Several important features of ICCA

* One or more communities closely relate to the ecosystems and species culturally and/or because of survival and dependence for livelihood;

* The community management decisions and efforts lead to the conservation of habitats, species, ecological services and associated cultural values, although the conscious objective of management may be different (e.g., livelihood, water security, safeguarding of cultural and spiritual places).

* The communiti(es) are the major players in decision-making and implementation regarding the management of the site, implying that community institutions have the capacity to enforce regulations; in many situations there may be other stakeholders in collaboration or partnership, but primary decision-making is with the communiti(es).

The Significance of ICCAs

ICCAs are an important complement to official PA systems.

§ They help conserve critical ecosystems and threatened species, maintain essential ecosystem functions including water security, and provide corridors and linkages for animal and gene movement, including between two or more officially protected areas.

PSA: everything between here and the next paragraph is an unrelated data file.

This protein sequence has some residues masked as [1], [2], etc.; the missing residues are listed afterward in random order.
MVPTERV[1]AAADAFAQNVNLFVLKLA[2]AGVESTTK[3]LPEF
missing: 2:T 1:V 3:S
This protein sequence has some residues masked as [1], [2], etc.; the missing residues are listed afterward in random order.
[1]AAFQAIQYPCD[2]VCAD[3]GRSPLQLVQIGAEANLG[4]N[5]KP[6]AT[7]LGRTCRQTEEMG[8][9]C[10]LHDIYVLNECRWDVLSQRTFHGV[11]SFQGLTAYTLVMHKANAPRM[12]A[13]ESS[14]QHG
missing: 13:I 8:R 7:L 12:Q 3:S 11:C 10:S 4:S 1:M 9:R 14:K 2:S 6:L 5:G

§ They are critical to the cultural and economic survival of millions of people.

§ They help synergise the links between agricultural biodiversity and wildlife, providing larger land/waterscape level integration.

§ They offer crucial lessons for participatory governance of official PAs, useful to resolve conflicts between PAs and local people.

§ They offer lessons in systems of conservation that integrate customary and statutory laws.

§ They are often built on sophisticated ecological knowledge systems, elements of which have wider positive use.

§ They are part of indigenous peoples and local community resistance to destructive ‘development’, e.g. rainforests threatened by mining, dams, and logging industries, ecologically sensitive high-altitude ecosystems threatened by tourism, over-exploitation of marine resources by industrial fishing, etc.

via IUCN – Indigenous and Community Conserved Areas.